Is Inclusion Working? | Debate from #educationfest

Scenes From The Battleground

I took part in a discussion on inclusion on Friday.

I think what I most noticed was how little disagreement there was. 10 years ago this was probably the hottest issue in education and the types of views I’m expressing would have been seen as outrageous and I would have been told I needed to be sacked or retrained. Amazing to see how things have moved on.

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When is Behaviour not Special Educational Needs?

The Diary of a Not So Ordinary Boy

One of the things I used to discuss regularly with an old friend of mind, back when our boys were babies (she also has a son with Down’s syndrome) was where the Down’s ended and the boy began.  It’s a bit of an inelegant way of putting it, and today, I can see that the person that Sam is is entirely interwoven with his genetics, but back then, when she and I knew nothing about babies, other than what we had read in the handbook, we spent long afternoons wondering about the little things they did (or did not do).

And, I got to thinking the other day, when I found myself embroiled in a Twitter-teacher debate over behaviour and SEND, that a little post on the subject would be useful (you can read more about it in my book, available now and you can buy it if you click…

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#SEND Definitions for beginners

The Diary of a Not So Ordinary Boy

I was trying to remember, the other day, when I hadn’t been thinking, one way or another, about Special Educational Needs, and you know what?  Since I left the education system as a student myself, I can’t actually remember.  Once I became a teacher, once I became a mother, it never left my consciousness.  Now, personally, I’ve never really worried too much about definitions, after all, a label, is just that, but it occurred to ne yesterday, after I perused my Twitter feed after having consumed my lunch, that the term SEND might need a little bit of a definition.  So, if you’ll pardon me the shameless plugging, I am going to mention my book (which you can buy here, should you so wish).

So.  Special Educational Needs and Disabilities is a bit of a mouthful, but what it basically means is in relation to a school context.  Unhandily, for…

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A Parent’s Guide to the Speech Therapy Process – A Book Review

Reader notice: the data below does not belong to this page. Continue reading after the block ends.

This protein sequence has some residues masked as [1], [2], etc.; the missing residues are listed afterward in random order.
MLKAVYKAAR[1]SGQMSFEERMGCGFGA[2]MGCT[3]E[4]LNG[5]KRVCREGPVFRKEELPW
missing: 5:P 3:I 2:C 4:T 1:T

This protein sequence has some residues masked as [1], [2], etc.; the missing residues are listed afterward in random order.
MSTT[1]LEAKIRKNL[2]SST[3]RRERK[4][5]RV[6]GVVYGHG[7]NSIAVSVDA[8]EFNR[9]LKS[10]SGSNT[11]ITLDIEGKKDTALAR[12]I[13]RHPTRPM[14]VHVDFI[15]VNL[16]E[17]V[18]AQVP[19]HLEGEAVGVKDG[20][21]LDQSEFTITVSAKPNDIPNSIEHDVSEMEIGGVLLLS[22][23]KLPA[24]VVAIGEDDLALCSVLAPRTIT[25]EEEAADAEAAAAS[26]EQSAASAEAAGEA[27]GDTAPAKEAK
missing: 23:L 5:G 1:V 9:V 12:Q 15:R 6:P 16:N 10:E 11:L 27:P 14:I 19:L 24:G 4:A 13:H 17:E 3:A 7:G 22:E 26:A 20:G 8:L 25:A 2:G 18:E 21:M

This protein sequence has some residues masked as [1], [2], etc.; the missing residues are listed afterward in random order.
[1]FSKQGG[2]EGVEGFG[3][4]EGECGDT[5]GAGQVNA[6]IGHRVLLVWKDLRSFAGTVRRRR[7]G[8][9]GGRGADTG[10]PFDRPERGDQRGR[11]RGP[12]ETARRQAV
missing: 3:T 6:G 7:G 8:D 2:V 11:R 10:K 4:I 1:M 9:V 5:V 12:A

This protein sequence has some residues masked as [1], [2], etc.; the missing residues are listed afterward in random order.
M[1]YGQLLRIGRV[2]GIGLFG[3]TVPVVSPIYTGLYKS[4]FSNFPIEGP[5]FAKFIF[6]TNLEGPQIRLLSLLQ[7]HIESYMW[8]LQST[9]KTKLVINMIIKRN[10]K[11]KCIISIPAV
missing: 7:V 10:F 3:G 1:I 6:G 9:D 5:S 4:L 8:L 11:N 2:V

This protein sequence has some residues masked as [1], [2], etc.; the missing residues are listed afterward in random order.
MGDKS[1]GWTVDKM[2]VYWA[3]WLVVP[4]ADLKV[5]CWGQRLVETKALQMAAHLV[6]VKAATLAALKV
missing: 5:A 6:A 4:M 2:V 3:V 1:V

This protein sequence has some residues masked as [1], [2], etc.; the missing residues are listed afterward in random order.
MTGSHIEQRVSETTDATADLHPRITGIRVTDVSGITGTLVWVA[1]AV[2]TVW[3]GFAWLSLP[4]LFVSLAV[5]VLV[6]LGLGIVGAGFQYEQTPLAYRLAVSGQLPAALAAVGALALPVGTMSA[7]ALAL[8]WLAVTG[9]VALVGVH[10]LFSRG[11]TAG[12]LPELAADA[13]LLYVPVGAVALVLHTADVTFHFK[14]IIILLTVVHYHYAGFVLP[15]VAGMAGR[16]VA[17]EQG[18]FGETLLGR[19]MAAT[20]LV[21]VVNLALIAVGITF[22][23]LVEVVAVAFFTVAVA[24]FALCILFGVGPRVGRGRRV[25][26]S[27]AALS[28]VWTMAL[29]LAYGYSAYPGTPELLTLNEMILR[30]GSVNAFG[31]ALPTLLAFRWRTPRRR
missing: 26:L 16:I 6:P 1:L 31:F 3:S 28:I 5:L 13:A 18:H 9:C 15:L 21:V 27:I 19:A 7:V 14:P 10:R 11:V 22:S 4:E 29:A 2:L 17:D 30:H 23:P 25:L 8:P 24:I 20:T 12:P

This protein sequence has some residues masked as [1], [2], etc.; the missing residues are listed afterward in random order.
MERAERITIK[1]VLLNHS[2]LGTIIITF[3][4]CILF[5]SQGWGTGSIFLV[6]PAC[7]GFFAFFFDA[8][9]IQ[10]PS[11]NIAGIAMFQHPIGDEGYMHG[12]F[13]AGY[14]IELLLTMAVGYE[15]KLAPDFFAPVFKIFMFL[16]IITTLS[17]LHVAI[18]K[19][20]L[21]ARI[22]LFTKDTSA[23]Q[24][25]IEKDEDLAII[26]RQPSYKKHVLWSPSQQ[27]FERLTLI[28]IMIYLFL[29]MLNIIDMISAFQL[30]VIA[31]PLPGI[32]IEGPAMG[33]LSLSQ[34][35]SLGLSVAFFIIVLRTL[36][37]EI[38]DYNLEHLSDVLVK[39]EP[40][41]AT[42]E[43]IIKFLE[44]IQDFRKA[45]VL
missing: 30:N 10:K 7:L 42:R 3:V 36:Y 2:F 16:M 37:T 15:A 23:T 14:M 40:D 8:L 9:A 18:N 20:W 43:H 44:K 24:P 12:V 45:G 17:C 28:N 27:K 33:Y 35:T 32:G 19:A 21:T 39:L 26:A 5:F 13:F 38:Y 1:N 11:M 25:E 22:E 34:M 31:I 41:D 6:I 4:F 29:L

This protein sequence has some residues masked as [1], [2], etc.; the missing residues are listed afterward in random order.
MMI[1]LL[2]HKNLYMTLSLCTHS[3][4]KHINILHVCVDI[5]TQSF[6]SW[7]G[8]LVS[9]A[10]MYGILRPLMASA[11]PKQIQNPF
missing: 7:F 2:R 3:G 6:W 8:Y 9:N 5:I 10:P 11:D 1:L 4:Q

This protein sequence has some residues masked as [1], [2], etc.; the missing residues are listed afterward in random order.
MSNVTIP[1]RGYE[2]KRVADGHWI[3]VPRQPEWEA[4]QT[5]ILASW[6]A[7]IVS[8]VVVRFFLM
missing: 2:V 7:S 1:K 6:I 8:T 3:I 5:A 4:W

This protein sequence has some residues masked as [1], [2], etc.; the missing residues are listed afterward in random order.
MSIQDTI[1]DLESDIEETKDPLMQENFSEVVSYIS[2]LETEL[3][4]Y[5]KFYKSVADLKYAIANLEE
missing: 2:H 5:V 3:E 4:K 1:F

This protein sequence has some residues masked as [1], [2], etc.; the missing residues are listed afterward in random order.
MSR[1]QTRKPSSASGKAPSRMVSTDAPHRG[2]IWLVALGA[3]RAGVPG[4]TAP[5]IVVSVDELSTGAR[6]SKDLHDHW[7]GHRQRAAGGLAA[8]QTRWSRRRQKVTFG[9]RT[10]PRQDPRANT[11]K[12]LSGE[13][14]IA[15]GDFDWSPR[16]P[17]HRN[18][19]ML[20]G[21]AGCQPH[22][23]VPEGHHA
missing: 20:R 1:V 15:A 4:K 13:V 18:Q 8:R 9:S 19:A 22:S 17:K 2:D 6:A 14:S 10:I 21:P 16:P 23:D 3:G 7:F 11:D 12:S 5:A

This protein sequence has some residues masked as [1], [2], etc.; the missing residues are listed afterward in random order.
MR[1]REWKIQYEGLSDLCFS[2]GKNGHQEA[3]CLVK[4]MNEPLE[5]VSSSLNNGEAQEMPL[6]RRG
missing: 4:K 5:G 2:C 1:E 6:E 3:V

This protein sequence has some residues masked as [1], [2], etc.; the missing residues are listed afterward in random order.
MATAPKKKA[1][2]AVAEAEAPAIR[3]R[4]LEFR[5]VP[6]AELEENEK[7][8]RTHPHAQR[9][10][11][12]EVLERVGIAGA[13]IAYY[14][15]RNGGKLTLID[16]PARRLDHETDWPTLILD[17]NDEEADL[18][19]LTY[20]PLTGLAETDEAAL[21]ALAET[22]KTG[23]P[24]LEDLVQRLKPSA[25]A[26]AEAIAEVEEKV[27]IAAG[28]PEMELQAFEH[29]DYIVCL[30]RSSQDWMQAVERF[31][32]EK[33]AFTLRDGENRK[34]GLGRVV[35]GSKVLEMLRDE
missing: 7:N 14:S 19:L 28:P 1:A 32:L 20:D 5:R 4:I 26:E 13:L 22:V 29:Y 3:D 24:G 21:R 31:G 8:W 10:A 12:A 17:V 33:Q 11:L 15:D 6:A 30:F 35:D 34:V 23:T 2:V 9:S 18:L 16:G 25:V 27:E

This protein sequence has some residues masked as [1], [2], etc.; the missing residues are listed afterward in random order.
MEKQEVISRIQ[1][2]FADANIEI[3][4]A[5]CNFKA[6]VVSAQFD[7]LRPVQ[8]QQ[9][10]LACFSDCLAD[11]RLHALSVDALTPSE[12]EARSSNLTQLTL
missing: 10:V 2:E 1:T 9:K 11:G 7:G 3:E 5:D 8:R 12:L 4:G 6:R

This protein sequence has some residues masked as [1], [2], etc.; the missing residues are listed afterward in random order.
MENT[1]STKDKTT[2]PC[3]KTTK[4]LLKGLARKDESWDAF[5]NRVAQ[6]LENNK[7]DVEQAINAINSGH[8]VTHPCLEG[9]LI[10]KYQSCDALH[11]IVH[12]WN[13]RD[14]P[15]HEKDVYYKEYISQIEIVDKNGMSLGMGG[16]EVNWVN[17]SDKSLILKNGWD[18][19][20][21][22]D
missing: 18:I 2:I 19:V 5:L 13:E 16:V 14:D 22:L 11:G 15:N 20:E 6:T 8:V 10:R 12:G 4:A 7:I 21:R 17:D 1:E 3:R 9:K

cherrylkd

A short time ago I received a request to review a book. To begin with I was a little taken aback by the request because the subject is speech and language therapy. This is only very loosely part of my job and is hardly my specialist subject. Fair enough I teach children with special needs, many of whom have communication difficulties so I know a little bit. I also know my way around most AAC technology used to support those without a voice. I’m also reasonably good at making visual aids for communication to support my instructions and help those with speech challenges. I’m trained in PECS too, but actual speech and language therapy I know very little. By the time I had thought all this through in my head I decided I might actually be a good person to look at the book. After all, it could only be…

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*That Kid*

The life of a colourful autism family

A few weeks ago I came across a conversation (among many others) on Twitter about dealing with children’s behaviour in school. One tweet which stuck in my mind was from a teacher in response to a popular blog on the subject. It read ”Massive drain on teacher time is dealing with *That Kid*”

I spent a long time considering how to try & fight *That Kid*’s corner, however with every idea came questions I’d like to ask that teacher. I decided that in order to try and change their opinions, I must first try and understand how and when they started seeing problems to be fixed rather than children to be supported. Without the background information and understanding, how can I help? How can I change those opinions? How can I see past anything other than a problem to be fixed?

*That Kid*’s story………..(Permission has been gained to share, although…

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SEND IS Mainstream. But it’s complicated.

teacherhead

Lately I’ve been thinking a great deal about SEND provision in my school – for several reasons.

a) It is at the forefront of our thinking as we plan our staffing and curriculum within the real-world context of declining financial resources – how best to deploy finite resources to meet every the needs of student? In common with other Heads I’ve spoken to, given the need to maximise the impact of every £, I’m keen to prioritise the quality of the mainstream provision – teachers, class size, loadings – because that is where SEND students spend most of their time. We need to know what we’re doing has impact so I also favour investment in specific learning and behaviour interventions (e.g. Thinking Reading, our BSC,) over the more nebulous benefits of in-class support. This can be important but it can also be wasteful. It’s a discussion we’re having.

b) I’ve…

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